Disarming a Police Officer in New Jersey
This is one of those crimes that is rarely charged but when it is, it always comes with some serious repercussions. Any attempt to disarm a police officer or correction officer is automatically a second or first degree crime depending on the exact circumstances. That means you could face a presumption of state prison incarceration for up to 20 years even as a first time offender. These cases almost always arise from disorderly conduct, resisting arrest or aggravated assault on a police officer charges and then quickly become drastically more serious if the police officer alleges that you attempted to gain control over his weapon during the struggle. This drastic difference between a disorderly persons offense and a second degree crime can create a very problematic dilemma especially when you consider most resisting arrest struggles involve intoxicated defendants with little memory of the incident and who normally claim they didn’t realize they touched the cop’s gun or baton. For this reason, these cases are normally hotly contested especially if the prosecutor’s office is not willing to downgrade the charges.
What Does The Law Say?
2C:12-11 Disarming a Law Enforcement Officer
1. a. A person who knowingly takes or attempts to exercise unlawful control over a firearm or other weapon in the possession of a law enforcement or corrections officer when that officer is acting in the performance of his duties, and either is in uniform or exhibits evidence of his authority, is guilty of a crime of the second degree.
b. A person violating the provisions of subsection a. of this section shall be guilty of a crime of the first degree if:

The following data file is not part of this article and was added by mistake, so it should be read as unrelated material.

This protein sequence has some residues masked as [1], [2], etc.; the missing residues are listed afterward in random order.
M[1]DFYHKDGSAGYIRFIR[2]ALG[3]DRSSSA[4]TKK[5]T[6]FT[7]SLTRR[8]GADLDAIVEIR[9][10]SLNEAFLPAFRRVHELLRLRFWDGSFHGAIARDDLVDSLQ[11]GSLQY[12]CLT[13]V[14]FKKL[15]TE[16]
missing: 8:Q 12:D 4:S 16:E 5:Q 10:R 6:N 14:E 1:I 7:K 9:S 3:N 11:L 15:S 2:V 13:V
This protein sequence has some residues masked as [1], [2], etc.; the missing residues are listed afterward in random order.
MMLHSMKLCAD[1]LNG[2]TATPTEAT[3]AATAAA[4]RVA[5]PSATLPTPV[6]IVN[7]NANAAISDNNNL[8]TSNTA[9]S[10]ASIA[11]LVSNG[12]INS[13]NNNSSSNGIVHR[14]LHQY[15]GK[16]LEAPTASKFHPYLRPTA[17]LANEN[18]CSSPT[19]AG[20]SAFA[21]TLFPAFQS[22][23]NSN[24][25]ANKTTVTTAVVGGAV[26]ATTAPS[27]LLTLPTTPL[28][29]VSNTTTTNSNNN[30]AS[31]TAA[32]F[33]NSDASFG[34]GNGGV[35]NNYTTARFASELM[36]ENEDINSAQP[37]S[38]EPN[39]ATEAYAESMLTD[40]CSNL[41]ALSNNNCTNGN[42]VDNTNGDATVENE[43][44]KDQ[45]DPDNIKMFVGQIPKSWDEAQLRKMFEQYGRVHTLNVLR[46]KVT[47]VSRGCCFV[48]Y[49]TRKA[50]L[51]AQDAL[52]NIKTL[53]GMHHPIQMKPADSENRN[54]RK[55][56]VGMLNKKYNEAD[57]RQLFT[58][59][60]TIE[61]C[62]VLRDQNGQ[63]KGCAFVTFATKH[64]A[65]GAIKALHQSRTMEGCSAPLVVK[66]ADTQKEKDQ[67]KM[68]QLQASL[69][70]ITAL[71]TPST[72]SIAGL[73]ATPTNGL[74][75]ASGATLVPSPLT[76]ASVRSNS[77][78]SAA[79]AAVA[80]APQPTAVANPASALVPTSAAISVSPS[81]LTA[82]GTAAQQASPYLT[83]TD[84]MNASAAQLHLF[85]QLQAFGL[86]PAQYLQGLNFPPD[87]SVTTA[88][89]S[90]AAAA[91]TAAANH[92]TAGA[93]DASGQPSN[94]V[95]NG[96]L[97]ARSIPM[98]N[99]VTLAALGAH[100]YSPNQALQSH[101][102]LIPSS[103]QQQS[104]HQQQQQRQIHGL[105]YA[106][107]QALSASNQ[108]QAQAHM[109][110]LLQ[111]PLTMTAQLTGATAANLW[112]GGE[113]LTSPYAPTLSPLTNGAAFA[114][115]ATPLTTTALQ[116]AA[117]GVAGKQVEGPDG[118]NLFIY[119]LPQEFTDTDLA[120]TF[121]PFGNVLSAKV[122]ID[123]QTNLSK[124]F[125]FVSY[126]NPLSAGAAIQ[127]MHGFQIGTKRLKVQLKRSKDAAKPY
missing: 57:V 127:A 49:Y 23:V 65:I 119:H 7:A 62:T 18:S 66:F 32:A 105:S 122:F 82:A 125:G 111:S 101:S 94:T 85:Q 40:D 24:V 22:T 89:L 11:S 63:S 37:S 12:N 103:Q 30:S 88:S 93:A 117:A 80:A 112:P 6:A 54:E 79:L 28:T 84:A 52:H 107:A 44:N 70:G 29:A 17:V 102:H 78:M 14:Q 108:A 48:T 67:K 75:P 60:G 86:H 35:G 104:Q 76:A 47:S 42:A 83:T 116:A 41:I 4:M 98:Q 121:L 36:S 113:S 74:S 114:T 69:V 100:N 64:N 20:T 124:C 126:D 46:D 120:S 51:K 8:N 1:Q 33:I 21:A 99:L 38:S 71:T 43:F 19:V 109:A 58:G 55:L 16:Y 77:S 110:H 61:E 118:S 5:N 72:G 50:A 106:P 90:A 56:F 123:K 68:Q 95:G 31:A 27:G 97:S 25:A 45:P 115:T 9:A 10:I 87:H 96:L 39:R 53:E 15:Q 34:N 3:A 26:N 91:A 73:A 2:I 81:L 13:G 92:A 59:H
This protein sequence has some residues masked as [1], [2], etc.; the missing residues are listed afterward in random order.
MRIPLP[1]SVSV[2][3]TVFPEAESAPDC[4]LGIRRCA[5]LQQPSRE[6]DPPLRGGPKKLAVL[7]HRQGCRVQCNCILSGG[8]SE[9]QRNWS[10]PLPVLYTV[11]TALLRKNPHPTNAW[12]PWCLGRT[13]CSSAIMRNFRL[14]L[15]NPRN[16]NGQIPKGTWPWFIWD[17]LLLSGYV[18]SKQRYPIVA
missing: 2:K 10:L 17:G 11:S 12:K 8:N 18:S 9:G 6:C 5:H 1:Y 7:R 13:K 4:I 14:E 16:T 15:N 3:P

(1) The person fires or discharges the firearm; (2) The person uses or threatens to use the firearm or weapon against the officer or any other person; or (3) The officer or another person suffers serious bodily injury.
What Must The Prosecutor Prove To Find Me Guilty?
In order for a jury to find you guilty of the crime of disarming a law enforcement officer, the State is required to prove each of the following elements beyond a reasonable doubt:
- There was a firearm or other weapon in the possession of a law enforcement officer;
- The defendant, knowingly took unlawful control over that firearm or other weapon; and
- The officer was acting in the performance of their duties, and was either in uniform or exhibited evidence of their authority.
In order to prove that you attempted to exercise unlawful control over the weapon, the State must prove beyond a reasonable doubt that you purposely attempted to exercise unlawful control over the weapon. It is important to note, that the nature of the purpose with which the defendant acted toward the officer is a question of fact for you the jury to decide. “Purpose” is a condition of the mind which cannot be seen and can only be determined by inferences from conduct, words or acts.
Disarming a Police Officer Attorney in Jersey City
It is important to note that although many people jump right to the conclusion that disarming an officer means taking his gun and that is not always true. In fact a “weapon” can mean various things including a taser or baton. For purposes of a potential defense, it is especially important to consider situations where an officer may be using his or her baton to subdue a defendant during an incident of resisting arrest. In those situations, in particular, it may be a valid defense that the defendant grabbed the baton in order to try and prevent the police from hurting him any further. This defense is analogous to the defense for resisting arrest. No matter what the particular facts of your case might be, it is paramount that you have an experienced criminal defense attorney review your case and strategize a defense or game plan for you moving forward. At Proetta & Oliver we offer a team of experienced criminal lawyers who care about their clients and their results. To learn more about how we may be able to help you, contact our office today at (201) 793-8018 for a free consultation.